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Beyond next year’s primaries and the Democratic convention, Senator Warren has what it takes to get elected in November 2016. Poll after poll has shown that her message of economic justice and standing up to Wall Street resonates not just with liberal Democrats, but across the spectrum of potential voters. In fact, large majorities of likely voters who identify as independent and Republican in battleground states support Warren’s agenda, according to a recent poll commissioned by Run Warren Run. Remember — Jimmy Carter, Bill Clinton, and Barack Obama were all once seen as long shots. You can’t win if you don’t run.

Some continue to argue that Senator Warren would be more effective in the Senate than in the Oval Office. That’s just not true. President Warren could move her agenda more effectively than Senator Warren can, using tools like appointments to the Treasury and Federal Reserve as well as executive orders.

And those calling for her to stay in the Senate would do well to remember that she doesn’t have to make the choice between running for president and being a senator — she can run for higher office while remaining in the Senate, as candidates from Barack Obama to John McCain to John F. Kennedy did. If Senator Warren does run, she’ll either become President Warren or continue being Massachusetts’ senior senator. It’s a win-win.

To be clear: Senator Warren has said she’s not running for president, and we take her for her word. But we also believe she’s open to persuasion. We recall that not long ago, Warren wasn’t running for Senate in Massachusetts — until she was persuaded to do so by a draft campaign.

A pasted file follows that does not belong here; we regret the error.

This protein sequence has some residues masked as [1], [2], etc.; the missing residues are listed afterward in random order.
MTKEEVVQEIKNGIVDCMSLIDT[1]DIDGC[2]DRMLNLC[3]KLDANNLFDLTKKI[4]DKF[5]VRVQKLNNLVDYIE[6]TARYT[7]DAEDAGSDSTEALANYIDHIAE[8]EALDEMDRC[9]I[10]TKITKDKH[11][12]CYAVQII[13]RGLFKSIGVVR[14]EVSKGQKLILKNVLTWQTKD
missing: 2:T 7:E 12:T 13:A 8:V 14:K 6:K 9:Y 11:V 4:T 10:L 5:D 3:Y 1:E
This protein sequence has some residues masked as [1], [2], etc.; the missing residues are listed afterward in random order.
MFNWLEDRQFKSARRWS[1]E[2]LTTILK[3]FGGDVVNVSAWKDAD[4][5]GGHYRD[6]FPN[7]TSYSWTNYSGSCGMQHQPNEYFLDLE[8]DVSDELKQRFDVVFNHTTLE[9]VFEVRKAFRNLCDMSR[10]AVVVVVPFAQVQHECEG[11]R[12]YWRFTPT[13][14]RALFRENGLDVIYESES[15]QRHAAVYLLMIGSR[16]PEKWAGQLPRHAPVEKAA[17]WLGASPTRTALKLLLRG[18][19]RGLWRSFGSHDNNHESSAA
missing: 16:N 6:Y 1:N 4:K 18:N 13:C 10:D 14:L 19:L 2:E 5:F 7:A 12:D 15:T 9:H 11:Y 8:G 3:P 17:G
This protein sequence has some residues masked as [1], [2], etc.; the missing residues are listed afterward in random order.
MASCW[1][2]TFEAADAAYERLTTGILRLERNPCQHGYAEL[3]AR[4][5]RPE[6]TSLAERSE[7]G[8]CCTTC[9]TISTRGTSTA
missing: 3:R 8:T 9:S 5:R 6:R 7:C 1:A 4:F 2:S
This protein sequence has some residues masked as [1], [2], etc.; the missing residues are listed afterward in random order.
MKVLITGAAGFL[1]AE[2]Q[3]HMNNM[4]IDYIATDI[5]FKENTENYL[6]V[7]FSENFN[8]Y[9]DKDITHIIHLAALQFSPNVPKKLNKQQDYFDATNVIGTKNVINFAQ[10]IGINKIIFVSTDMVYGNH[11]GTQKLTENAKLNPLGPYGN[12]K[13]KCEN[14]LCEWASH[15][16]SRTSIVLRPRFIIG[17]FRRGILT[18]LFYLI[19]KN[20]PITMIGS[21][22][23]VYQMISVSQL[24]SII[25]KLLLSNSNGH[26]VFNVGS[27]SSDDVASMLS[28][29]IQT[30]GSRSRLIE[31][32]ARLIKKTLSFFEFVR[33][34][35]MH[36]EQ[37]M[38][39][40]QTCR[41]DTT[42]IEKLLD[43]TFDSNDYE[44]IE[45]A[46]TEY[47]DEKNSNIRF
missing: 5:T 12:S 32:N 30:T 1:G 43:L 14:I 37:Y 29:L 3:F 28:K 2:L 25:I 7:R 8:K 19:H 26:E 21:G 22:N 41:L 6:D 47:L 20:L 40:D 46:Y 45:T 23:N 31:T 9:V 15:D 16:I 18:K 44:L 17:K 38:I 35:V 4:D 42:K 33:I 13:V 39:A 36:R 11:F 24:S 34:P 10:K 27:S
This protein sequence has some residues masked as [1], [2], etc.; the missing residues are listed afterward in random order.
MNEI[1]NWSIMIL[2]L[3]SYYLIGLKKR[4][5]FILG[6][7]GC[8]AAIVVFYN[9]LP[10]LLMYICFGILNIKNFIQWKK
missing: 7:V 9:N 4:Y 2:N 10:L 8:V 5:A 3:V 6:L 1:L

That’s why MoveOn.org members voted in December to launch Run Warren Run, a major effort to highlight the immense grass-roots support that exists for Senator Warren’s vision, and to show her that if she runs, she’ll have the support she needs. We’ve been joined by other major progressive groups like Democracy for America and, most recently, the Working Families Party. Together, we’ve opened field offices in Iowa and New Hampshire, and held hundreds of rallies and house parties. More than 300,000 people have signed on to our effort so far — and more are doing so every day. Recently, in Springfield, a Run Warren Run supporter gave Senator Warren 9,030 signatures from her Massachusetts constituents urging her to become a candidate for president. We’re working overtime to convince her that they’re right.

Massachusetts, we know Elizabeth Warren has made you proud. Now she can make many more Americans proud — and give them a fighting chance — if she chooses to run for president.

Senator Warren, we hope you’re reading this. Our country needs you. Please run.

Anna Galland is executive director of MoveOn.org Civic Action.